It can come as a shock to many people to see the violent side of some of their favourite animals revealed, especially creatures who aren’t normally associated with such behaviour.

From lions and other predators, one expects a certain amount of aggression, as their carnivorous nature by definition requires it, but from those species which one normally views as relatively peaceful it can be quite a surprise.

Zebra are one such species that elicit a viewing response of wonderment more often than not, as discussed in a previous post about them being comparable to some type of fairytale animal. High up on many people’s list of creatures they most desire to see, zebras aren’t often thought of as being aggressive by nature, but fights for dominance between stallions can be savage, with tails being bitten off, bones broken and some fights even going to the death. A male zebra walking around with only a stump for a tail may well be presumed to have lost it to a large predator, but the most likely culprit is in fact another zebra. They have fiercely sharp teeth, and a well-placed nip from a strong jaw can easily result in the loss of a tail, or at least a portion of it.
Zebras have even been known to kill lions with a kick, which can be delivered by two hooves at the same time whilst on the gallop, so a serious lashing out while engaged in a fight for females could certainly prove fatal if it strikes in the right place.

On a number of occasions over the last few years we have discovered the carcass of a male zebra with no signs of predators in the area, and unless they have fallen victim to snakebite, by far the most likely cause of death is a lethal kick by a rival male.

Whilst our sighting recently did not involve a fight to the death, nor indeed two dominant stallions, it was certainly wild enough to get the heart racing. Two young males from a bachelor herd were engaged in a serious bout of sparring. No females were at stake and my guess is that the two were testing each other as a prelude to striking out and attempting to win females of their own, but despite the non-serious nature of the fight, it was certainly enough to get our pulses racing and our shutter buttons clicking:

The two males initiate the engagement, rearing up and battering each other with front hooves.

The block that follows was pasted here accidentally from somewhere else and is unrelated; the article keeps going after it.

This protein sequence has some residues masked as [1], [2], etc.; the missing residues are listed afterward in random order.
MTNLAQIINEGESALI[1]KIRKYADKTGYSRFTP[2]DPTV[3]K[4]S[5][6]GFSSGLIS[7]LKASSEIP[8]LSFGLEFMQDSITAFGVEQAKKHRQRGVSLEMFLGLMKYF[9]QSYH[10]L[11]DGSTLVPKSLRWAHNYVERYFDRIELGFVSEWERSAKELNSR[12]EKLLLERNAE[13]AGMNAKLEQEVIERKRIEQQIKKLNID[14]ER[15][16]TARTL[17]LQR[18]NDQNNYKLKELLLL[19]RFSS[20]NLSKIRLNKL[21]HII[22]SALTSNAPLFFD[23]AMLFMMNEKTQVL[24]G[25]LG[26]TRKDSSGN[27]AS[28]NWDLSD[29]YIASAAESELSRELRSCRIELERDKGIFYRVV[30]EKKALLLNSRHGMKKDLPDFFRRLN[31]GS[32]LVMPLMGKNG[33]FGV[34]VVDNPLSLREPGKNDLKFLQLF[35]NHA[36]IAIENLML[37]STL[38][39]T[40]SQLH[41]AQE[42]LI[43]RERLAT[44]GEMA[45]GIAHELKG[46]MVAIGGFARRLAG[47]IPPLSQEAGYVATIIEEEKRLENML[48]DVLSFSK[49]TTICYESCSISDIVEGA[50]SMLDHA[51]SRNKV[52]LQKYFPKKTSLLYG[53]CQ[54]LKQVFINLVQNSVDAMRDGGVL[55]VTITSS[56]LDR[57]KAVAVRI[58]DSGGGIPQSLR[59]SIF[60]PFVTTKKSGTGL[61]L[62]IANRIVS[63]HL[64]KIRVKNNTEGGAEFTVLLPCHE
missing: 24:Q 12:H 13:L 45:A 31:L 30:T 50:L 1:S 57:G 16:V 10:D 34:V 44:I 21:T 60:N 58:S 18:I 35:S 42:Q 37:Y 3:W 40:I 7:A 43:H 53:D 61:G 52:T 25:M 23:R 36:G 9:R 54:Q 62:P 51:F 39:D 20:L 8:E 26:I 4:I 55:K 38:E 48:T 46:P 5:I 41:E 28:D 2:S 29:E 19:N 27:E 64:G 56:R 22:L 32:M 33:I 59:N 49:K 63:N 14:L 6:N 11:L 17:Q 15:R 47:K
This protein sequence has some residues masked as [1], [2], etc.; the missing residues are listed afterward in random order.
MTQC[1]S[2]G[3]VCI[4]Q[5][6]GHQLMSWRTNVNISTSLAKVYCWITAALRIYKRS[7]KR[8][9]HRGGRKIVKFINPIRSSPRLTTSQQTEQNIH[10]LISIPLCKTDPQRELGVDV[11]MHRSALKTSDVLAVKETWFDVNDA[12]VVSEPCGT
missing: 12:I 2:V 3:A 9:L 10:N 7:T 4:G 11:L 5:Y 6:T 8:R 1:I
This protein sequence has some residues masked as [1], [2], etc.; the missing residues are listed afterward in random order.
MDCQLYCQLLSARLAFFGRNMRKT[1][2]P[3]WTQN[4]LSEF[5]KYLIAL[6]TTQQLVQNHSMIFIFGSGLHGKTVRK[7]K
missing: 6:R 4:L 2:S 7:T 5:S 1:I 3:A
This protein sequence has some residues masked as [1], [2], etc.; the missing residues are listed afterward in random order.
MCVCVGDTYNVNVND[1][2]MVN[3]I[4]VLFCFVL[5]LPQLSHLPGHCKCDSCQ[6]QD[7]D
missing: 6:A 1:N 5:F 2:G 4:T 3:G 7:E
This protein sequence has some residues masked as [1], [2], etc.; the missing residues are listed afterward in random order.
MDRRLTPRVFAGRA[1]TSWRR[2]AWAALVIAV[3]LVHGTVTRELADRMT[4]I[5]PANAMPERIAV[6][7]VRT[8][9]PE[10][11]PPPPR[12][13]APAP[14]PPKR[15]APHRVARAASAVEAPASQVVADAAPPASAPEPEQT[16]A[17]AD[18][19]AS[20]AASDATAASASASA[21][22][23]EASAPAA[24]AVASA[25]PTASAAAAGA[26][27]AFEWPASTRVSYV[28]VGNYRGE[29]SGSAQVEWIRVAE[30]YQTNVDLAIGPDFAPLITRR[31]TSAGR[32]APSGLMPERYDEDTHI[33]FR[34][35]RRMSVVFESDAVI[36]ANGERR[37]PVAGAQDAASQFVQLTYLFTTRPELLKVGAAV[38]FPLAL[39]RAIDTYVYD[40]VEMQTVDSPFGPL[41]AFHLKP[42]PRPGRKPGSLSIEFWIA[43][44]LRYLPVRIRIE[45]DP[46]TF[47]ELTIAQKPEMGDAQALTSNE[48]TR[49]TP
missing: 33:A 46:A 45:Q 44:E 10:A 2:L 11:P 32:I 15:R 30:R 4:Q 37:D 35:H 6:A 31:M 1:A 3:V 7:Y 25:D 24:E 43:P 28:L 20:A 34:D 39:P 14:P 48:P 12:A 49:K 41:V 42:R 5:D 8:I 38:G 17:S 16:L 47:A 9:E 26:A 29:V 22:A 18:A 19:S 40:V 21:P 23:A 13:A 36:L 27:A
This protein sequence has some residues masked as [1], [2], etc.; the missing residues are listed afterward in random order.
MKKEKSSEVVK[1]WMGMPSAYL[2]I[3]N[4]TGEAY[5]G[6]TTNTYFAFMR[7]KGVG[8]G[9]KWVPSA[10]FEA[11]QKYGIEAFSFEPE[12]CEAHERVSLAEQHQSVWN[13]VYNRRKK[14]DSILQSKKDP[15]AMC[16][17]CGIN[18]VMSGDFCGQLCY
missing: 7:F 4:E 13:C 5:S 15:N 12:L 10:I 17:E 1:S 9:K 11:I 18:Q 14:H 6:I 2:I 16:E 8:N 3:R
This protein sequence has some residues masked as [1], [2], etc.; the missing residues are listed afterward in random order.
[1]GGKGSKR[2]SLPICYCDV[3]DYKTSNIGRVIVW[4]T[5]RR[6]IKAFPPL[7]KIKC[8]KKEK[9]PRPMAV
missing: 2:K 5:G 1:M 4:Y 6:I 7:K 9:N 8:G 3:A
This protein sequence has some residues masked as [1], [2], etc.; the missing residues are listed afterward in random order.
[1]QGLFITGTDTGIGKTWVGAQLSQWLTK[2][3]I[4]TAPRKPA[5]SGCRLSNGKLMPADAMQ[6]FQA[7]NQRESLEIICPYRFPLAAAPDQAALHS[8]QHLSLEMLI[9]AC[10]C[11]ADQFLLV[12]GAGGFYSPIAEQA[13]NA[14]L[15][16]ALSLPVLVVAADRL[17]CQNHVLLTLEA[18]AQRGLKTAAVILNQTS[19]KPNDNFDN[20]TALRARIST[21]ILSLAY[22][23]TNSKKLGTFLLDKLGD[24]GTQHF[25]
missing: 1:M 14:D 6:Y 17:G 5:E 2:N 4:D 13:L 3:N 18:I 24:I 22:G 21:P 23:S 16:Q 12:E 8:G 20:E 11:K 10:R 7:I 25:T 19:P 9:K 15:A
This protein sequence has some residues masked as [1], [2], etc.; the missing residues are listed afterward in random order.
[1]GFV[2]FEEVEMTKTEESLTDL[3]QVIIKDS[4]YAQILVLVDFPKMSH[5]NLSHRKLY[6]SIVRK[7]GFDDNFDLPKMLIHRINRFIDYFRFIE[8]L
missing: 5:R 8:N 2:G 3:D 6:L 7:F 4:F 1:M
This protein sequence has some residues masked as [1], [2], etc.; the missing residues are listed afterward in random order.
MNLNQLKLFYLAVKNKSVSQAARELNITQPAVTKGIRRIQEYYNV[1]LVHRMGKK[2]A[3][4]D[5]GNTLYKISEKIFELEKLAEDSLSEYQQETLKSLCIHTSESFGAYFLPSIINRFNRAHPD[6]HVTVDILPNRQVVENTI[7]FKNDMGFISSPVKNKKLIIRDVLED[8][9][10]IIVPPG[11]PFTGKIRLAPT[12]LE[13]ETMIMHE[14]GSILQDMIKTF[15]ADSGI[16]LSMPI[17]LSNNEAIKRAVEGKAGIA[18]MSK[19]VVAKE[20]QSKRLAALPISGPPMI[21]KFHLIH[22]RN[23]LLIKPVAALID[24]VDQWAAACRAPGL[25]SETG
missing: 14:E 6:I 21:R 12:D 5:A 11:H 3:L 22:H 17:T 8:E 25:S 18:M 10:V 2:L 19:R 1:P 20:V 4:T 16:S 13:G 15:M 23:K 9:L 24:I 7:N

Using both hooves and teeth to fight, a variety of wounds or injuries could potentially be inflicted.

Strong neck muscles help the males vie for the upper hand.

These play-fights will help prepare these young males for the real thing when they attempt to establish harems of their own.

As they will often attempt to bite each others rumps and tails, zebras will sometimes be forced to tuck their rear ends in to keep out of the way of their rival’s jaws.

A well placed kick can break a jaw or crack a skull, but fortunately for the two protagonists, this fight didn’t go the distance.

The fight died down as quickly as it had started, and the herd went back to grazing peacefully.

Whether lion or dung beetle, each species out there is engaged in a constant battle for survival and to reproduce. No matter how seemingly insignificant an organism’s place may appear on the tree of life, the drama for the individual is every bit as intense, whatever its size.

For supposedly peaceful herbivores like zebras exactly the same holds true. Their lifestyles may appear benevolent, but things can get heated very quickly.

 

 

Filed under Wildlife

About the Author

James Tyrrell

Photographic Guide/Media Team

James had hardly touched a camera when he came to Londolozi, but his writing skills were well developed, and he was quickly snapped up by the Londolozi blog team as a result. An environment rich in photographers helped him develop the photographic skills ...

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3 Comments

on Zebra Stallions Fighting

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Diane
Guest

Incredible photos ! Zebras seem to be similar to how horses behave in a herd! They fight and then return to calm . Fabulous job !

Rich Laburn

Very interesting sighting James. It makes me think back to a sighting from a few years ago whereby the zebra’s aggression was directed towards Wild Dogs in this case: http://blog.londolozi.com/2013/05/20/zebras-vs-wild-dogs/

Lea
Guest

Nice blog James. I guess the same holds true for males in any form – all for the love of a woman. Fight, get it over and back to tranquility.

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